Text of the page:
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News & Resources

Archive: 2018

New York Law Aims to Care for Pets Left Behind in Evictions

Posted December 24, 2018 in Landlord/Tenant Law | Author: Gabriella Esposito, Esq.

New York Governor Andrew Cuomo has signed the “No Pet Gets Left Behind Law” to protect pets from being abandoned after an eviction occurs. In many instances, people are not home when they are evicted from a premises. 

This situation caused one tenant to be unable to go into the apartment and retrieve his dog following a legal lockout.  The dog was unfortunately left in the apartment for two days before the tenant was allowed in to retrieve his pet. 

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Can you evict a tenant for damages caused by subtenants?

Posted December 24, 2018 in Landlord/Tenant Law | Author: Gabriella Esposito, Esq.

Under the Anti-Eviction Act, one of the ways in which a landlord may regain possession of a leased premises is by proof of willful or grossly negligent conduct that caused or allowed destruction, damage or injury to the premises.  N.J.S.A. 2A:18-61.1(c). Generally, when landlords are seeking to evict a tenant under this section of the statute, the tenant was the individual who caused the damage.

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Posted December 18, 2018 in Landlord/Tenant Law | Author: Glenford Warmington, Esq.

The Fair Housing Act, 42 U.S.C. 3601 et seq., prohibits discrimination by direct providers of housing, such as landlords and real estate companies as well as other entities, whose discriminatory practices make housing unavailable to persons with disabilities.  Recognizing that individuals with physical disabilities often require the services of an animal to assist them in their daily activities, the FHA has enacted rules to address this issue under Section 504b of the Rehabilitation Act of 1973 (the “Act:).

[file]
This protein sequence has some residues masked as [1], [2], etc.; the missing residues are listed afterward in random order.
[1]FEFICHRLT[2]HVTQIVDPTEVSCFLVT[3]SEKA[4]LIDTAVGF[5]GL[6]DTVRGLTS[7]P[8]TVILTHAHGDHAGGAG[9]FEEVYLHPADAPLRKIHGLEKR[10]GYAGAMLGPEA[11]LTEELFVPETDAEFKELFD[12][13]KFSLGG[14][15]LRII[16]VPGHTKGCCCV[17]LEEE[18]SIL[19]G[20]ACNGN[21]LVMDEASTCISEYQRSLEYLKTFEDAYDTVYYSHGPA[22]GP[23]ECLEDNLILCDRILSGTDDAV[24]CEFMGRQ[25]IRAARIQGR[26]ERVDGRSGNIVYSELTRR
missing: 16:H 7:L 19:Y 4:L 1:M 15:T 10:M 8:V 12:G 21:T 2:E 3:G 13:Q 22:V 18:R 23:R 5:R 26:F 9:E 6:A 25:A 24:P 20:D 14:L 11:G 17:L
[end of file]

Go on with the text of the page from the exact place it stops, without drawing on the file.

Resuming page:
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Common Areas of a Building Must Be Properly Maintained

Posted November 16, 2018 in Landlord/Tenant Law

New York landlords may be surprised to find that their tenants have a right to sue (and recover damages) due to losses sustained in certain common areas of their buildings.  Landlords must therefore adequately maintain common areas and avoid creating a situation in which a tenant is likely to “blame” them for losses.

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